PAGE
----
It is like cancer. It spreads through the living cells in your body, slowly and surreptitiously, without you even knowing. And then no matter what you do, it keeps spreading and spreading until it has had you completely in its grasp. That is what The Lives of Others by Neel Mukherjee will do to you. It will invade you and then keep you in its grasp till you become a member of that life. You are no longer a bystander to the Lives of Others, you have become a participant.
The story is set in the 60’s tumultuous Bengal marked with the audacious rise of the Naxal movement but draws extensively from the past pre-independent India to show a generation of the bourgeois Ghosh’s rise and fall into inevitable decadence. Its the story of Prafullanath Ghosh and Charubala Ghosh and their 5 offsprings who in turn add 6 more to the family tree. Prafullanath, the owner of a string of paper mills, Charu Paper & Sons Pvt Ltd, and closely related but now fallen out with the Ghosh Gold Palace, is a self made man who single handedly expands the one mill paper factory to become a large name in the paper mill industry. Adinath or Adi, the eldest of the next generation siblings, held a special place in Prafullanath’s heart owing to the fact that not only would he be able to carry on Charu Paper Mills but will most probably be able to expand his empire into the construction business. But when Adi aspired to study engineering, and Prafullanath realised that his offsprings, which he had carelessly expected to be extensions of his own being, his thought, his dreams, were actually trying to take their own flight, he dealt with the rebellion with an iron hand and got Adi into the business full time. Priyo, the second son and Chhaya the only daughter are only about a year apart and share an abstruse bond which only complicates with Priyo’s marriage and the birth of Baishakhi. Chhaya, the unmarried daughter of the household, a taboo much so in Indian society even now, slips into the mask of the vixen of the household, often using her unmarried status, which in turn is owing to her dark skin and her over education, to throw garner favors and throw taunts at her wish. And then there is Bhola, the weakling of the family as his interests and skills definitely didnot lie anywhere close to the operations of the family business. His interests lied in the abstracts – in literature and poetry, an interest akin to a liability in a business family like the Ghosh’s. And the youngest of all the siblings was Somu, who arrived 12 years after Adi, almost as an afterthought but instantly gripped the household in a frenzy of emotions and remained so till he died lynched by a mob of villagers in the western fringes of West Bengal.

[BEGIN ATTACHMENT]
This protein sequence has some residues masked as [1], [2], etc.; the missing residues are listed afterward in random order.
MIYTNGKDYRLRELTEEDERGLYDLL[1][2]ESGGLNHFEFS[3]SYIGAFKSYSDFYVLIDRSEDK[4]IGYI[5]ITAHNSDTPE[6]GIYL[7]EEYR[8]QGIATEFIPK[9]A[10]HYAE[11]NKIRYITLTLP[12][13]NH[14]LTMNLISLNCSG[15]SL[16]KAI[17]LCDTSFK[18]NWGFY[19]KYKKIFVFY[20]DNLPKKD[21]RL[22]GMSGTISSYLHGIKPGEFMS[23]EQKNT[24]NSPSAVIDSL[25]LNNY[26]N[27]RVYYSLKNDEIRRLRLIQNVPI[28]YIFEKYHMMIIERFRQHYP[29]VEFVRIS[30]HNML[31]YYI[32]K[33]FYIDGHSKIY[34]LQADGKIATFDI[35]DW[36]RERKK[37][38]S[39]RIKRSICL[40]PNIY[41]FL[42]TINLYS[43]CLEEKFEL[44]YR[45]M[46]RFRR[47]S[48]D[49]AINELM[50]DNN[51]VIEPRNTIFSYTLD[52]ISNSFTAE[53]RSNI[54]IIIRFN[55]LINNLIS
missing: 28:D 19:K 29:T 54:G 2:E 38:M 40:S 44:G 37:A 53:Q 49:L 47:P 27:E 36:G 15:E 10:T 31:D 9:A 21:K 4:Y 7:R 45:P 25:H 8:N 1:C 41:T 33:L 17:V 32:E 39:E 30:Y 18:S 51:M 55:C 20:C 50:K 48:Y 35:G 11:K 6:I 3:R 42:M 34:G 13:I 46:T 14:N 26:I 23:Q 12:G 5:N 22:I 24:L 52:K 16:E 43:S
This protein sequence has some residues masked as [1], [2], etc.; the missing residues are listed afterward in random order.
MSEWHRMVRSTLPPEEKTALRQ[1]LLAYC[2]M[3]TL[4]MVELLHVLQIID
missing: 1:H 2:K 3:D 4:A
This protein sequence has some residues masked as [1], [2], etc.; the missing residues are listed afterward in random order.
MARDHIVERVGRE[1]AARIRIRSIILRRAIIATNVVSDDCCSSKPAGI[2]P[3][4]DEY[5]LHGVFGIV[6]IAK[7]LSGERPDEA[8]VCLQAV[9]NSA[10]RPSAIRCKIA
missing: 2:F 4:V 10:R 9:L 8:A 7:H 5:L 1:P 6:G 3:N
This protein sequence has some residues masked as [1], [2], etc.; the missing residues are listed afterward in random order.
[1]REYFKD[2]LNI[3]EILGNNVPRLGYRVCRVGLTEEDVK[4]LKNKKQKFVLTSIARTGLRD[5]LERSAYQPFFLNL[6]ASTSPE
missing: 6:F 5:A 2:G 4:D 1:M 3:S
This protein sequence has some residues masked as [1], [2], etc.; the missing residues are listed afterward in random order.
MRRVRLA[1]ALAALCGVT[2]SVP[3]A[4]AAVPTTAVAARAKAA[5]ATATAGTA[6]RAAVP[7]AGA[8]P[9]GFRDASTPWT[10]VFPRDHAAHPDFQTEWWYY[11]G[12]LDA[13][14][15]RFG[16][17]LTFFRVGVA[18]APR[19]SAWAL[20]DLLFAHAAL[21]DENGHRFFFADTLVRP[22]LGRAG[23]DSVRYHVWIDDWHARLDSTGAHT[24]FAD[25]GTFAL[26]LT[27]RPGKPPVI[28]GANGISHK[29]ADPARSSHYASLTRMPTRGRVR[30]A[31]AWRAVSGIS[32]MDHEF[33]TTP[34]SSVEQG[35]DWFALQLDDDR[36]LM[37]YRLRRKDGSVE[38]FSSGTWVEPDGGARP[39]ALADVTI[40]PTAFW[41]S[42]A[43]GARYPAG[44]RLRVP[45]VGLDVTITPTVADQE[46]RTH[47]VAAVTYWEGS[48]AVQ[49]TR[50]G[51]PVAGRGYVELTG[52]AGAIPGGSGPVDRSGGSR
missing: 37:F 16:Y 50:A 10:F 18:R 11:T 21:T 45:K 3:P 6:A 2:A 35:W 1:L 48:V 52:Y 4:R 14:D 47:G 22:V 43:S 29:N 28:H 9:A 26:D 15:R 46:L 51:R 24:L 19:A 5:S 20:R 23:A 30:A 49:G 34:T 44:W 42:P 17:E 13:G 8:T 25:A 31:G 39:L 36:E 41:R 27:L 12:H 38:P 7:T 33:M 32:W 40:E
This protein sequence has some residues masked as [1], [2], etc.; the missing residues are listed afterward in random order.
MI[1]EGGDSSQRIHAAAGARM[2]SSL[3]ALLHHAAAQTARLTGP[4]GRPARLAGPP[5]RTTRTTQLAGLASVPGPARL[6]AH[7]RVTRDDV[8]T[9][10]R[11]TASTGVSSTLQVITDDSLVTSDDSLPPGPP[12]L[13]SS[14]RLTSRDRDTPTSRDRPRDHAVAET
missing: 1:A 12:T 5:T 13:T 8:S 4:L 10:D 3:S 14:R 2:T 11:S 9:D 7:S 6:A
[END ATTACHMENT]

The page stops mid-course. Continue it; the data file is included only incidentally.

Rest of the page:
The eldest grandson of the Ghosh family, the disillusioned Supratik, runs away from the house to join the nascent Maoist movement that was spreading its fangs in western and central West Bengal. Supratik’s letters written from his hideouts in the villages to an unknown recipient, intersperse the life as it unfolds at the four storied Ghosh residence at 22/6 Basanta Bose Road and brings to the reader a vivid description of rural Bengal mired in deep poverty and grandiose landlords. At around the same time in the heart of Calcutta, Baisakhi, the convent going teenager of Priyo and his better half, gets romantically entwined with the neighbor’s son, the news of which takes no time in spreading like wild fire across the neighborhood. And much to the surprise of the Ghosh family, the youngest son of Purba, the ostracized widow of Somu, turns out to be a mathematical genius.
The Ghosh family serves as the microcosm of the Bengali society of the 70’s; its fall from the height of intellectual greatness to the lows of political inaction or misaction if such a word can be used. The Lives of Others has no central character. Every member of the Ghosh family steers the story towards its intended destiny, in their pace lies the continuity of the lives of others. And all through the novel, Neel Mukherjee has used phrases directly translated from Bengali such as ‘ashes and cinders’ which give the prose a colloquial reality. Adinath’s change in the drinking habits from Johnnie Walker Black Label to Diplomat, the hasty shunning of the old and long trusted Madan, their household help who has as much a story to tell as any other, under the suspicion of a jewelry theft and the complete obsolescence of Prafullanath’s factories as well as his own self, alongside the non linear narrative takes the reader into a journey of the decadence of not just a family and a society but perhaps an entire era, an era of the Bengali elite.
This is my first Neel Mukherjee read and I have a penchant for Indian authors, in fact Indian and British authors, but having read The Lives of Others, I have no qualms in placing him right at the top of my list of Indian authors along with Amitav Ghosh. Read it for the astonishing story teller that Neel Mukherjee is and a gripping storyline that he has weaved without the a hint of extravagance.
My rating : 4.5/5
Buy it here : The Lives of Others by Neel Mukherjee